the shape of leadership

A Passion for Church Planting

A Q&A with Raymond Castro

Chris Colvin on July 17, 2018

As senior pastor of Iglesia La Mision Assembly of God in Nyack, New York, Raymond Castro has a lot of passion and plenty of experience in church planting. He leads the Hispanic Church Planting Task Force for the Spanish Eastern District, and his own congregation has answered the challenge as well.

INFLUENCE: You’ve seen some great multiplication among Hispanic churches on the East Coast. Tell us about that.
CASTRO: The Spanish Eastern District covers 17 states from New York in the north to North Carolina in the south. We have a wealth of backgrounds represented as well. Puerto Rican, Dominican, Cuban and more make up our demographic.

I’ve been pastoring for 12 years but have also spearheaded the church planting task force since 2009. During that time, we’ve planted 20 churches a year, on average, in our district.

We’ve mostly followed the parent affiliated church model, where a church plants a church that then plants another church or more. But the goal is for each church to become nationally affiliated as soon as it can.

What are some specific challenges and advantages you see as a Hispanic church planter?
Church planting is at the heart of ministry for Hispanic leaders. Before becoming a pastor, I was a missionary to Ecuador, where we planted several churches. It’s just normal in our culture to multiply one congregation into several other bodies.

“It’s just normal in our culture to multiply one congregation into several other bodies.” — Raymond Castro

The family structure is so strong among Hispanics, and it translates into the church life well. I can invite one person to an event, but I know that they may show up with their wife and kids and uncle and aunt and cousins!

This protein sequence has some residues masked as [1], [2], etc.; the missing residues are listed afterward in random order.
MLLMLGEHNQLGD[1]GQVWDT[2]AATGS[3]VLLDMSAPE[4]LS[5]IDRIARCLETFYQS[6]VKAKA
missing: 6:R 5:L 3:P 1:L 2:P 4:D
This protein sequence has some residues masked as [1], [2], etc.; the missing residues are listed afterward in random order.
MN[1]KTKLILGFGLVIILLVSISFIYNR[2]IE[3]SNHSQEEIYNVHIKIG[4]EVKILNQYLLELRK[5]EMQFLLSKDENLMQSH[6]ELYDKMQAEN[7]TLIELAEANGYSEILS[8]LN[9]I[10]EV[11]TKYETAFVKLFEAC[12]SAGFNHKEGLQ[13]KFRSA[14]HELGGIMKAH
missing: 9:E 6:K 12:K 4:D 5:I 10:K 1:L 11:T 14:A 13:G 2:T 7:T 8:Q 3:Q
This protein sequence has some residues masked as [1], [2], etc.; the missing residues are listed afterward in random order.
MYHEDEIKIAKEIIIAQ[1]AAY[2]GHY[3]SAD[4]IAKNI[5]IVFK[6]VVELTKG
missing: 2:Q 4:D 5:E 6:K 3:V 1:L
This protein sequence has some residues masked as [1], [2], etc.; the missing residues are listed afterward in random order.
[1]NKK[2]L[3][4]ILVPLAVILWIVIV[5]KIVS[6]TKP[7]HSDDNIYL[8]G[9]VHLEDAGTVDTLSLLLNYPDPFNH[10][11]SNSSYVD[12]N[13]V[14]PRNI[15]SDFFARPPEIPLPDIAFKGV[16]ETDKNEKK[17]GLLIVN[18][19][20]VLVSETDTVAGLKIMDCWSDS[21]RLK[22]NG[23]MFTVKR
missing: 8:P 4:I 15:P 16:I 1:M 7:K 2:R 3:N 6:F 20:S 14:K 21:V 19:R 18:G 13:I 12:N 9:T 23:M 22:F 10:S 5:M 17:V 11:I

However, it can be a challenge as well. It can be difficult to find locations and raise finances for Hispanic church planters. We try to send out teams of ministers to plant a new congregation, but not all pastors have the ability to replace key staff members. But we start with whomever we can and whatever resources we have.

In fact, our second church started in an auto garage. Today, it has a thriving ministry in its own facility and has planted two other daughter churches on its own. 

How are you encouraging your church planters to be multipliers?
We meet every 15 days to go over planning and discipleship. Once a year, we have a rally to bring leaders together to share and encourage each other. We talk about it constantly among our church teams. It becomes a natural part of who we are.

What can Anglo churches do to help Hispanic church planters?
One easy step is to just open their facilities for us. There is a huge opportunity to partner with Hispanic churches. We may work differently, but the results are the same. We’re building the same Kingdom.

We have so much to learn from Anglo churches when it comes to systems and planning. But we have a lot to offer as well. We have a spirit of church planting, a real passion that is part of our culture. We need both of those things working together to make this work. 

This article originally appeared in the July/August 2018 edition of Influence magazine.


Trending Articles

Advertise   Privacy Policy   Terms   About Us   Submission Guidelines  

Influence Magazine & The Healthy Church Network
© 2019 Assemblies of God